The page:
From corporate to enterprise governance
Concern that company attention was being dominated by compliance at the expense of strategy and performance led the International Federation of Accountants (IFAC), with the help of the Chartered Institute of Management Accountants (CIMA), to launch a project to explore the concept of enterprise governance. This is a framework which shows that organisations need to balance the two dimensions of corporate governance – or conformance - and performance to ensure long-term sustainable success.
Most crucially, the 27 case studies undertaken as part of the project showed that while good corporate governance is necessary to avoid failure, it is not sufficient to ensure success. Hence the need for organisations to ensure that they spend enough time on strategic performance. In essence, the enterprise governance framework restores strategy and performance to their rightful places at the heart of the company board’s responsibilities.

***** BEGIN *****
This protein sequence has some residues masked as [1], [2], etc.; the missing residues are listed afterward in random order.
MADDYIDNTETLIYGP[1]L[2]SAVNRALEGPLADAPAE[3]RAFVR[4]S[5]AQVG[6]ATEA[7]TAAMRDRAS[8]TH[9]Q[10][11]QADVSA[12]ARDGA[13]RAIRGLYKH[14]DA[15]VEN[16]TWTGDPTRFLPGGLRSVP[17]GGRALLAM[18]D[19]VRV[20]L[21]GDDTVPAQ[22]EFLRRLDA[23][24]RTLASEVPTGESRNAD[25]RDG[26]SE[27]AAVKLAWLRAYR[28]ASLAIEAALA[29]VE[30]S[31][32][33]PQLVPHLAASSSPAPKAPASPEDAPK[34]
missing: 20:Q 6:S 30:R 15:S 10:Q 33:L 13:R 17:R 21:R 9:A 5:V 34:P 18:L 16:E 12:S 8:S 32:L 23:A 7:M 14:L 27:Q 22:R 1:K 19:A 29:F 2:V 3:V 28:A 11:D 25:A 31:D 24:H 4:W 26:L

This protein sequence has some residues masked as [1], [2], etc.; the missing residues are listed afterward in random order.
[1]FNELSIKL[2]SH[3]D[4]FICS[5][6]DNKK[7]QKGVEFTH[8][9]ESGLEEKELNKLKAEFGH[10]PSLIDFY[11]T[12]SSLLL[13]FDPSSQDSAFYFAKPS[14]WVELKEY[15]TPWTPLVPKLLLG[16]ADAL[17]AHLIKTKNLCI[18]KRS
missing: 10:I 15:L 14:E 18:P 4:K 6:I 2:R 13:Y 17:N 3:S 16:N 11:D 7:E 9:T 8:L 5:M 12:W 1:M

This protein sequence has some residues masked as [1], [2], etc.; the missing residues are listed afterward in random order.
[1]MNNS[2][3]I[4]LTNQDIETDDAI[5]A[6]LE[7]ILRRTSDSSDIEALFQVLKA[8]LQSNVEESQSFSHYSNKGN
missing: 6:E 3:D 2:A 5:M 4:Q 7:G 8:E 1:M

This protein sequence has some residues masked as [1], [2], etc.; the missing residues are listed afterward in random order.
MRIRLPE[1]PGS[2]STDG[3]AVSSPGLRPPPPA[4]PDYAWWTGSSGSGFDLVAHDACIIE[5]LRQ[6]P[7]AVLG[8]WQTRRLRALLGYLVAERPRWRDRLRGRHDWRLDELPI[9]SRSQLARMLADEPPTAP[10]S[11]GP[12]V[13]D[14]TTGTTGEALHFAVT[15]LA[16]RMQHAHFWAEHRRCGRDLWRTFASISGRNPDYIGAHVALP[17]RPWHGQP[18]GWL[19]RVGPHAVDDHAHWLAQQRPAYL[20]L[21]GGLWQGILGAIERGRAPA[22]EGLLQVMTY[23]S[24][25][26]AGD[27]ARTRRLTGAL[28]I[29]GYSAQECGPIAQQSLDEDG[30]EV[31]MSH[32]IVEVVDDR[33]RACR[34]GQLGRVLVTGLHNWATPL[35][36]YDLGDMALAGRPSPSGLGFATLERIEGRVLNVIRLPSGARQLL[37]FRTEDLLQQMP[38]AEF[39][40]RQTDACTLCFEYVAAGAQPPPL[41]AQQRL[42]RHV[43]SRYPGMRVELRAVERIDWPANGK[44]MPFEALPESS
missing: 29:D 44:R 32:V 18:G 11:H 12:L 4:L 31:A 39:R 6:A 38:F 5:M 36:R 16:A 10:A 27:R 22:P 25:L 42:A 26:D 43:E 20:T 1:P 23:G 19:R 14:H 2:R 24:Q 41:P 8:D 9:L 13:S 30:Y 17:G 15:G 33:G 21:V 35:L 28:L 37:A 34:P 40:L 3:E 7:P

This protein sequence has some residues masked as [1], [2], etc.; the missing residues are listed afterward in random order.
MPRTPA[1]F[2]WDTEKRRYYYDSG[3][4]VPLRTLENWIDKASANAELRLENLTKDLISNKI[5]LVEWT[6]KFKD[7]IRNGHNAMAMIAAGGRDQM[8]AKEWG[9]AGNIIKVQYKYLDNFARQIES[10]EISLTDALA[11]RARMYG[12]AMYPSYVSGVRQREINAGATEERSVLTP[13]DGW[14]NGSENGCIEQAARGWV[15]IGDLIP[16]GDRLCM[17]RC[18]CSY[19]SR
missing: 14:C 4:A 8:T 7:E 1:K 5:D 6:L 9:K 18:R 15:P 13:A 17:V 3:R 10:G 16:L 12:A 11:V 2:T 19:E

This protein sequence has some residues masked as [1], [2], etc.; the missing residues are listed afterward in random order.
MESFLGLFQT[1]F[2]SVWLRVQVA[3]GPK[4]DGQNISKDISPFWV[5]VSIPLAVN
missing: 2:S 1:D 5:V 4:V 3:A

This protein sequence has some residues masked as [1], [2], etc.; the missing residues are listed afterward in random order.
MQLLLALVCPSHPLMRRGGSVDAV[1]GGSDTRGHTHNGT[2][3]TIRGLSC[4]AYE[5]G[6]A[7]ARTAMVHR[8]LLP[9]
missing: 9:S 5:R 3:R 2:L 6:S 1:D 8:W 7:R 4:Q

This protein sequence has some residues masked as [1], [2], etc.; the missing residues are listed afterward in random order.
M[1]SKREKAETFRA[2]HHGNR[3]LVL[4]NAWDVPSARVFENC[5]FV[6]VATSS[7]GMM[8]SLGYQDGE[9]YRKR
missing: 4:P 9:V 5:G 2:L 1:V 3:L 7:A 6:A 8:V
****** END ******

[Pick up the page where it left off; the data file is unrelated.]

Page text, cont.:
The next challenge was to develop mechanisms for boards to turn this aspiration into reality. CIMA’s subsequent work showed that while board oversight mechanisms were in place to ensure good corporate governance (e.g. audit and remuneration committees), there were no comparable mechanisms to ensure that strategy received the same attention. We identified this as the strategic oversight gap.
It became clear that boards were finding it a challenge to engage effectively in strategy because of crowded agendas, information overload and an absence of effective board processes. This is a particular problem for non-executive directors who may find it difficult to gain a deep understanding of the organisation and hold a constructive debate with their executive colleagues.